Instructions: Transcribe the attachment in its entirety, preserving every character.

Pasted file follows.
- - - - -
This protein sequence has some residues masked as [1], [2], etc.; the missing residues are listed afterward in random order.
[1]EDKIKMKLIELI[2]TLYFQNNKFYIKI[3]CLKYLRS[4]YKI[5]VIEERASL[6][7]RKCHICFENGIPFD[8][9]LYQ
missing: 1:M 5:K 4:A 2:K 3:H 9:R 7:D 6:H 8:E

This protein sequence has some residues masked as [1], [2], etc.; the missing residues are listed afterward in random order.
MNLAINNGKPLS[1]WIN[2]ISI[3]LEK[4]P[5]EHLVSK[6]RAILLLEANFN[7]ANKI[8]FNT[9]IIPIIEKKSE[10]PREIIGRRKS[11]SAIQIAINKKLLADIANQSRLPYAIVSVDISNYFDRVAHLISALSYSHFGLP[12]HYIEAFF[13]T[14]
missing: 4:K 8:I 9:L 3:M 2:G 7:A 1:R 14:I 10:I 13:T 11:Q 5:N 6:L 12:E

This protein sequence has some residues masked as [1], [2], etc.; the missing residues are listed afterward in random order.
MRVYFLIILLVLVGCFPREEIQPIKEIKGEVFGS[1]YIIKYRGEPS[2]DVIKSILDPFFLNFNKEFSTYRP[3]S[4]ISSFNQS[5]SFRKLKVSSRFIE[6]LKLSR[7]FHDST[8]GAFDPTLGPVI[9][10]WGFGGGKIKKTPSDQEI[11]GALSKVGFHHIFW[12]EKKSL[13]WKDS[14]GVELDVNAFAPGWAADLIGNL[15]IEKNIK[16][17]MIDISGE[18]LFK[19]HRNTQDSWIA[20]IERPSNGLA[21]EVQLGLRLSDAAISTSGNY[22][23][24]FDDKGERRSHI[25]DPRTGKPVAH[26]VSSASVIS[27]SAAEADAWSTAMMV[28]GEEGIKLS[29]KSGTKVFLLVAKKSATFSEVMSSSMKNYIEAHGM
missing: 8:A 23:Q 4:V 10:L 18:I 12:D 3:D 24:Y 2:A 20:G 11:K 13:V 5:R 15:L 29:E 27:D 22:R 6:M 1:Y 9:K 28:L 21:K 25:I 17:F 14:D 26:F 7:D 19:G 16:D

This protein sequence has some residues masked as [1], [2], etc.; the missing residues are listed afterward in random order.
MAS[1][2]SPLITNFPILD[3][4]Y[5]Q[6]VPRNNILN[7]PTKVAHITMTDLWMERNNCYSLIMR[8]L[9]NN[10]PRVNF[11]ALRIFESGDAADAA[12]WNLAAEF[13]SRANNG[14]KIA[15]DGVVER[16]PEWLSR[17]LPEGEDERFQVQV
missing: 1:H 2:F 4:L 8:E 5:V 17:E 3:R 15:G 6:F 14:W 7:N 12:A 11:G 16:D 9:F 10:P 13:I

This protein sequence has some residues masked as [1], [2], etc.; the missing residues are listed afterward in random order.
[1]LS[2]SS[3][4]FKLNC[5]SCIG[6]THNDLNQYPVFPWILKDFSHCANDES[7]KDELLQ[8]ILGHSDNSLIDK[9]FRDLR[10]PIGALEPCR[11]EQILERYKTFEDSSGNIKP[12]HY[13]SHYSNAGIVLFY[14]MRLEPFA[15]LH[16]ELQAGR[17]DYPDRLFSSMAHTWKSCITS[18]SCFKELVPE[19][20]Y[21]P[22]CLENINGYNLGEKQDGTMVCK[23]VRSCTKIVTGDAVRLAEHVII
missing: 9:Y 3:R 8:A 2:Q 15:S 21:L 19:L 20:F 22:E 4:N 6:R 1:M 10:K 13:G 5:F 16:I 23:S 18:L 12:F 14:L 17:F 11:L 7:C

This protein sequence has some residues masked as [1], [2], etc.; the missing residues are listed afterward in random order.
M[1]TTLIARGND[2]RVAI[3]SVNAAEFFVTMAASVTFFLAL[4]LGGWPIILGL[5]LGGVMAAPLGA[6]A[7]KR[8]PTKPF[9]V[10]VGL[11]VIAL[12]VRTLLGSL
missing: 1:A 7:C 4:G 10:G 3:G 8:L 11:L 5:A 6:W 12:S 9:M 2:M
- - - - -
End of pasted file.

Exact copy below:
This protein sequence has some residues masked as [1], [2], etc.; the missing residues are listed afterward in random order.
[1]EDKIKMKLIELI[2]TLYFQNNKFYIKI[3]CLKYLRS[4]YKI[5]VIEERASL[6][7]RKCHICFENGIPFD[8][9]LYQ
missing: 1:M 5:K 4:A 2:K 3:H 9:R 7:D 6:H 8:E

This protein sequence has some residues masked as [1], [2], etc.; the missing residues are listed afterward in random order.
MNLAINNGKPLS[1]WIN[2]ISI[3]LEK[4]P[5]EHLVSK[6]RAILLLEANFN[7]ANKI[8]FNT[9]IIPIIEKKSE[10]PREIIGRRKS[11]SAIQIAINKKLLADIANQSRLPYAIVSVDISNYFDRVAHLISALSYSHFGLP[12]HYIEAFF[13]T[14]
missing: 4:K 8:I 9:L 3:M 2:G 7:A 1:R 14:I 10:I 13:T 11:Q 5:N 6:L 12:E

This protein sequence has some residues masked as [1], [2], etc.; the missing residues are listed afterward in random order.
MRVYFLIILLVLVGCFPREEIQPIKEIKGEVFGS[1]YIIKYRGEPS[2]DVIKSILDPFFLNFNKEFSTYRP[3]S[4]ISSFNQS[5]SFRKLKVSSRFIE[6]LKLSR[7]FHDST[8]GAFDPTLGPVI[9][10]WGFGGGKIKKTPSDQEI[11]GALSKVGFHHIFW[12]EKKSL[13]WKDS[14]GVELDVNAFAPGWAADLIGNL[15]IEKNIK[16][17]MIDISGE[18]LFK[19]HRNTQDSWIA[20]IERPSNGLA[21]EVQLGLRLSDAAISTSGNY[22][23][24]FDDKGERRSHI[25]DPRTGKPVAH[26]VSSASVIS[27]SAAEADAWSTAMMV[28]GEEGIKLS[29]KSGTKVFLLVAKKSATFSEVMSSSMKNYIEAHGM
missing: 8:A 23:Q 4:V 10:L 18:I 12:D 3:D 24:Y 2:A 20:G 11:K 13:V 5:R 15:L 29:E 27:D 22:R 6:M 1:Y 9:K 28:L 21:K 25:I 17:F 14:D 26:F 7:D 19:G 16:D

This protein sequence has some residues masked as [1], [2], etc.; the missing residues are listed afterward in random order.
MAS[1][2]SPLITNFPILD[3][4]Y[5]Q[6]VPRNNILN[7]PTKVAHITMTDLWMERNNCYSLIMR[8]L[9]NN[10]PRVNF[11]ALRIFESGDAADAA[12]WNLAAEF[13]SRANNG[14]KIA[15]DGVVER[16]PEWLSR[17]LPEGEDERFQVQV
missing: 1:H 2:F 4:L 8:E 5:V 17:E 3:R 15:G 6:F 14:W 7:N 12:A 11:G 16:D 9:F 10:P 13:I

This protein sequence has some residues masked as [1], [2], etc.; the missing residues are listed afterward in random order.
[1]LS[2]SS[3][4]FKLNC[5]SCIG[6]THNDLNQYPVFPWILKDFSHCANDES[7]KDELLQ[8]ILGHSDNSLIDK[9]FRDLR[10]PIGALEPCR[11]EQILERYKTFEDSSGNIKP[12]HY[13]SHYSNAGIVLFY[14]MRLEPFA[15]LH[16]ELQAGR[17]DYPDRLFSSMAHTWKSCITS[18]SCFKELVPE[19][20]Y[21]P[22]CLENINGYNLGEKQDGTMVCK[23]VRSCTKIVTGDAVRLAEHVII
missing: 9:Y 3:R 8:A 2:Q 15:S 21:L 19:L 20:F 22:E 4:N 6:R 1:M 10:K 13:G 5:F 16:I 23:S 18:L 12:F 14:L 17:F 11:L 7:C

This protein sequence has some residues masked as [1], [2], etc.; the missing residues are listed afterward in random order.
M[1]TTLIARGND[2]RVAI[3]SVNAAEFFVTMAASVTFFLAL[4]LGGWPIILGL[5]LGGVMAAPLGA[6]A[7]KR[8]PTKPF[9]V[10]VGL[11]VIAL[12]VRTLLGSL
missing: 1:A 7:C 4:G 10:G 3:G 8:L 11:L 5:A 6:W 12:S 9:M 2:M